Beyond Sentence Grammar
As all of this suggests, for me, that grammar should always be taught in the context of texts – texts written by students, read by them and, crucially, spoken too. (This is something that Myhill and colleagues stress very strongly and I can’t agree with them enough.) Grammar is not just words and how they are arranged in sentences. It is also sentences and how they are arranged in paragraphs (or verses, or dialogues and spoken utterances), and paragraphs or verses etc and how they are arranged in whole texts, and how whole texts fit into genres. Already, in this paragraph, it’s clear that to talk about sentences excludes both poetry and the spoken word. So, the way I might talk about grammar will differ according to the genre I’m discussing. The grammar of poetry is, because of the nature of the genre, already very different from that of prose. If I say that something is interesting grammatically in poetry, I need to be aware that poetry often/always plays with sentence grammar. An individual poet like Langston Hughes choosing to say ‘I, too, sing America’ might be an example of that transitive/intransitive verb issue I raised earlier and well worth discussing – can you ‘sing’ America rather than ‘about’ America and what does this then imply? What is ‘America’ here? A place, an idea, a cultural identity, not being sung ‘about’ but something more integral to himself? But a poet saying ‘Ten thousand saw I at a glance’, inverting the order of the verb in ‘I saw’, is not necessarily doing anything special. That’s what poets often do, though, by contrast, perhaps the inversion of ‘Ten thousand’ might be more worthy of comment!
Noticing what’s odd, or unusual or special is what’s most important of all for me – not being able to label the fact that ‘I sing’ is being used as a transitive verb, omitting the preposition ‘about’ or that ‘saw I’ is an example of inversion.
For a lot more on an ‘embedded’, contextualised approach to the teaching of grammar, in which it is seen in relation to whole texts and blended with other elements of language, as well as being focused on ideas rather than labels, Debra Myhill and her team’s sustained work is essential reading. In particular, the LEAD principles provide an excellent structure for thinking about pedagogy in relation to grammar, to root it in the reading and writing that students are doing, and to avoid it becoming lots of ‘mini-lessons’ explaining aspects of sentence grammar.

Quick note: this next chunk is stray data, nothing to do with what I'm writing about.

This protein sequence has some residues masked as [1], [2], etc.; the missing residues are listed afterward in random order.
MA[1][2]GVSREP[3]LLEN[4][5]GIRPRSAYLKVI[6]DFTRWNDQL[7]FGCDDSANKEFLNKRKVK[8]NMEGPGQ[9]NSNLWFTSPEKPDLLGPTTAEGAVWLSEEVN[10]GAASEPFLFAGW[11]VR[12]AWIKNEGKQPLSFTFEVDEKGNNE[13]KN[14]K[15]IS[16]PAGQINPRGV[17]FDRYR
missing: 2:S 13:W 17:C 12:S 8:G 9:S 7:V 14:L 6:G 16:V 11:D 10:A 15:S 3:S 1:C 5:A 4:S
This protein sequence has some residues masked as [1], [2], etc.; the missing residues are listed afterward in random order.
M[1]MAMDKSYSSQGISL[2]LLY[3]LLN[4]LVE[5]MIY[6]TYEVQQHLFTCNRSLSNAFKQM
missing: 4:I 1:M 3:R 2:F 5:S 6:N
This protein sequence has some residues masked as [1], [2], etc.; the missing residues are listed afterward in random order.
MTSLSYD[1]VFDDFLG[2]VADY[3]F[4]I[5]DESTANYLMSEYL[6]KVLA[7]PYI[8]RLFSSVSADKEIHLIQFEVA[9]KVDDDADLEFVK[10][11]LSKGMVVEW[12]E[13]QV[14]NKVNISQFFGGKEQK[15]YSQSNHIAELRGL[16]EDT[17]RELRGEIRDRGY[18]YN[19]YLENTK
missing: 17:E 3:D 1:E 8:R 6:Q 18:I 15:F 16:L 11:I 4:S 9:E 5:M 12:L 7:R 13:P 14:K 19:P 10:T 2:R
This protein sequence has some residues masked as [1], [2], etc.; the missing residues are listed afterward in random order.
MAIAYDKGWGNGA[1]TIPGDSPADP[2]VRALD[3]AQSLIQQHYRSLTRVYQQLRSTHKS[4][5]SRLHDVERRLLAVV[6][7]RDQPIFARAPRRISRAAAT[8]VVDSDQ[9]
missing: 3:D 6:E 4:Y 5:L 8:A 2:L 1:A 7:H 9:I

Foregrounding Spoken as Well as Written English
Here’s one other thing I can’t stress strongly enough. The study of grammar in schools must involve a major focus on spoken language as well as written language, and non-standard as well as standard-forms. If not, it risks omitting huge areas of our linguistic experience. It also risks becoming damagingly focused on ‘correctness’ as opposed to choices and on hierarchies of right and wrong – written above spoken, standard above other forms. It risks codifying in ways that solidify prejudice and linguistic injustice. So, teaching about grammar needs to teach broader knowledge about the nature of dialects and their status, as well as the key ways in which the grammar of all speech differs from the grammar of writing. That might avoid the situation in which schools put up posters exhorting students to ‘Talk in full sentences’ or not use fillers or hedges like ‘like’ in their speech.
The Big Picture – Grammar in Broader Knowledge about Language
Rather than regular sessions or chunks of lessons, spent on explaining, recognising, labelling, using verbs, adverbials and so on, and testing that knowledge, I’d be arguing for big, meaty units in KS3 on ‘Spoken and Written English’, on ‘Different Varieties of English’, where students learn about the history of the language, the debates about the language, ways of collecting and analysing speech and comparing it with writing and so on. This to me is the essential, big picture, conceptual background to any detailed knowledge of sentence grammar. Without this, sentence grammar is like train-spotting without any sense of how the network operates, who runs it, the control mechanisms and so on.
So, yes please to grammar. Let’s do it. Let’s even have more of it. But let’s make sure that the grammar learning that we offer to students is at an appropriate level, takes up a sensible amount of time and, above all else, allows students to observe, notice, judge, think, question and be aware of how grammar works in a whole system of language in the texts they read, as well as the ones they write and speak.